While alligators are not normally aggressive to humans, they can become dangerous if approached or provoked. There have been reports of a number of attacks, including atacks on gardeners, in recent decades, resulting in loss of limb and even death.
A mother alligator protecting its nest in wooded or brushy areas near a lagoons might attack without provocation. Nesting is May through August. The mother protects its hatchlings for one to three years.
Alligators fed by humans come to expect food with each human encounter, and if they don’t get it, may act aggressively.
Alligators are considered “keystone species”, influencing the types of species that live in a ecosystem. On barrier islands like Hilton Head Island, alligators provide fresh water for other wildlife to drink during droughts by digging “gator holes” that bring groundwater to the surface, while providing alligators with a cool, wet place to rest. They help to control the numbers of many of the species they eat.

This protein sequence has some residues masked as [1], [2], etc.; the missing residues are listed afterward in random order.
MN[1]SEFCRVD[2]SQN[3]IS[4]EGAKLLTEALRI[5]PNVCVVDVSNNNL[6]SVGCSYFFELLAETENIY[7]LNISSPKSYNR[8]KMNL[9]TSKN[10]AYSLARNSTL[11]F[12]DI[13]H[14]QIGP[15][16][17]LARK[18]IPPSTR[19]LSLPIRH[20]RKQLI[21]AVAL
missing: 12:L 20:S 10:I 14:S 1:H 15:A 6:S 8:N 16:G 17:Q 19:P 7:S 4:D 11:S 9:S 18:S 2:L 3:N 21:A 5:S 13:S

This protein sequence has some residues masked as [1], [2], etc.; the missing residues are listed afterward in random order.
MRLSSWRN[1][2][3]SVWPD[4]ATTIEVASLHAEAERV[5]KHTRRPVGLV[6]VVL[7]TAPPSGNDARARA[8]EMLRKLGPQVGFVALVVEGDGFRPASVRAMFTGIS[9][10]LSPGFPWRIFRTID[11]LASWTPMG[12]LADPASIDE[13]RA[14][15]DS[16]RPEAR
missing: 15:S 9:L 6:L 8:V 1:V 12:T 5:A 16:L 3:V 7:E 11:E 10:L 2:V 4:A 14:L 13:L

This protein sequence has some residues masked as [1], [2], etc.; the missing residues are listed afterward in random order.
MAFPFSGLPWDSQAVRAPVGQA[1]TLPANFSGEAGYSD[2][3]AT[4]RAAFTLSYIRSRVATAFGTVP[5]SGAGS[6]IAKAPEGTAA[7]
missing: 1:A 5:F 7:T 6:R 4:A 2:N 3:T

Note the attractive pine needle mulch which is an excellent mulch for acid-loving trees and shrubs such as azaleas and evergreens. Pine needles tend to interlock and stay in place better than most mulches, especially on a slope. A 2″ layer of pine needle mulch allows air, water and nutrients to penetrate easily to the soil surface, while retaining soil moisture and reducing the growth weeds.